Surely the second usage is a misusage. Defenestration is throwing something out of a window. In the second usage it is the windows that are being thrown out. —This unsigned comment was added by 220.127.116.11 (talk) at 11:38, 12 November 2005 (UTC).
Removal of person from organization?Edit
This entry has survived Wiktionary's verification process.
Please do not re-nominate for verification without comprehensive reasons for doing so.
Sense 3 seems dubiously close to a protologism. Any thoughts? This, that and the other 10:19, 26 March 2009 (UTC)
- Strange, I thought this had already passed RFV, but I don't see any history even of discussion. DAVilla 23:21, 26 March 2009 (UTC)
This discussion is no longer live and is left here as an archive. Please do not modify this conversation, but feel free to discuss its conclusions.
Correction: According to the linked Wikipedia article, it was two regents and their secretary, not three regents, who were defenestrated.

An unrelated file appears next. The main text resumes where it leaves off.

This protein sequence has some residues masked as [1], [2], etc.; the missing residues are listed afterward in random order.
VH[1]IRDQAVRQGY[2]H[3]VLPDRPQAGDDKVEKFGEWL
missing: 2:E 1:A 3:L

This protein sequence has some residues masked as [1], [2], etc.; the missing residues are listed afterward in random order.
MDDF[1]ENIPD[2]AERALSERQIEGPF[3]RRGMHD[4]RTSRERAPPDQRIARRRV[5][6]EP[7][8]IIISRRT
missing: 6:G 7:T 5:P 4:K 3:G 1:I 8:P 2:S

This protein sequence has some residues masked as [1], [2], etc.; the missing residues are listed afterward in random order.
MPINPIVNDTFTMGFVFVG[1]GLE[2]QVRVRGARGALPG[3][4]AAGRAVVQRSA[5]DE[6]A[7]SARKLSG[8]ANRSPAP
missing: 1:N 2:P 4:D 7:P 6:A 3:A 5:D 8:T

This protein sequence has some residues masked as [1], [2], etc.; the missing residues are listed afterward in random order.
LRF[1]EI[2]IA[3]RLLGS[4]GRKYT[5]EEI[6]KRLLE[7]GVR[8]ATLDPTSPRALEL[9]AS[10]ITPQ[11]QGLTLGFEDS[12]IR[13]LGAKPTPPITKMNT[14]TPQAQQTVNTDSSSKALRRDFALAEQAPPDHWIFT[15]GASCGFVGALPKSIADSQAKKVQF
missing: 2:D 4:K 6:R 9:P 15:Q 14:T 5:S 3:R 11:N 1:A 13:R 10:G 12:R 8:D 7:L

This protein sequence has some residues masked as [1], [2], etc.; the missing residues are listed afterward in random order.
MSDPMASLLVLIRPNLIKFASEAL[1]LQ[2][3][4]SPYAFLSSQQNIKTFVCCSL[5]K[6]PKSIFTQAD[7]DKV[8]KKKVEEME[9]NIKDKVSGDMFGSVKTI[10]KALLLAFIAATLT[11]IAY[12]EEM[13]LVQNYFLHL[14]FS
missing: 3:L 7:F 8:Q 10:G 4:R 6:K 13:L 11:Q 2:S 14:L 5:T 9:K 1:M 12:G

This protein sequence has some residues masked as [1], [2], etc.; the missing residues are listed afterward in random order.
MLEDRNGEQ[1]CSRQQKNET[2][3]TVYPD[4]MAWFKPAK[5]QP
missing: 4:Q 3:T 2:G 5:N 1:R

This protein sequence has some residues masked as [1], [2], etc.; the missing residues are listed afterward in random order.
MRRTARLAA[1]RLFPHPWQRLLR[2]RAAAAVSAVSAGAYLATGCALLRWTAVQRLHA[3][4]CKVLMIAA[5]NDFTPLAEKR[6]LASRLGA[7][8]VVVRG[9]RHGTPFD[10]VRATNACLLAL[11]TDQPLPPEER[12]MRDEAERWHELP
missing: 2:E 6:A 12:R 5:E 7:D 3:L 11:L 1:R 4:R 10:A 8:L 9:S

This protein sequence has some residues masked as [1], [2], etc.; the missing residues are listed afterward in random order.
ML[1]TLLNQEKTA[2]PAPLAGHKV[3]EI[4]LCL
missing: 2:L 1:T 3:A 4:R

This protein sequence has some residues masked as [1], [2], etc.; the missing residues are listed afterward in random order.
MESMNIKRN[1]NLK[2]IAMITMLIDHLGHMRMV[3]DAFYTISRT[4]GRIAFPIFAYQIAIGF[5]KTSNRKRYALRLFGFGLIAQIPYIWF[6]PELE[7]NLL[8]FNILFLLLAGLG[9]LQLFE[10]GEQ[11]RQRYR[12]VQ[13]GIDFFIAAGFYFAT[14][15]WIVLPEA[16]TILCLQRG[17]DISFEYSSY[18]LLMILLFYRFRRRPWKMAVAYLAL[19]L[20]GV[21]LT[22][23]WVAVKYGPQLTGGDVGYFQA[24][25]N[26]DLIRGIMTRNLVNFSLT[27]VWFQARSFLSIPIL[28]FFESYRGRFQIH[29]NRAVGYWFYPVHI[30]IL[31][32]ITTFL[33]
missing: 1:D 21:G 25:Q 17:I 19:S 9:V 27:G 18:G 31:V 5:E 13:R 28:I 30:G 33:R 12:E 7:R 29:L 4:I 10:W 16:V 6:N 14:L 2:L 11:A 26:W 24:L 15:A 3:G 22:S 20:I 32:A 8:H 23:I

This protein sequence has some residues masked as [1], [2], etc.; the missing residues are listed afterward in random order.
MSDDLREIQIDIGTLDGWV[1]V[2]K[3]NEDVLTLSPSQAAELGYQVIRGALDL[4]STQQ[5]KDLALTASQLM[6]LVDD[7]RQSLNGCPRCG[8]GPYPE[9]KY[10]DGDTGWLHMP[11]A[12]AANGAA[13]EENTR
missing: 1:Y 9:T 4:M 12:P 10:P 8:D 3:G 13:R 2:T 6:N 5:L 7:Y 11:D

I'd like to point out to my fellow Americans that we consider that the fourth floor. In Europe, the first floor is the floor directly above the ground floor, and so on. Even more impressive (since the three defenestrated men survived their fall), the linked Wikipedia article says the fall measured 70 feet. Nowadays, a story is typically just ten feet tall.
(Disclaimer: I didn't check the Wikipedia article's cited sources to verify the facts I quoted.) --Dyspeptic skeptic (talk) 10:37, 23 May 2017 (UTC)
- @Dyspeptic skeptic: thank you, I've updated the image caption. — SMUconlaw (talk) 15:44, 24 May 2017 (UTC)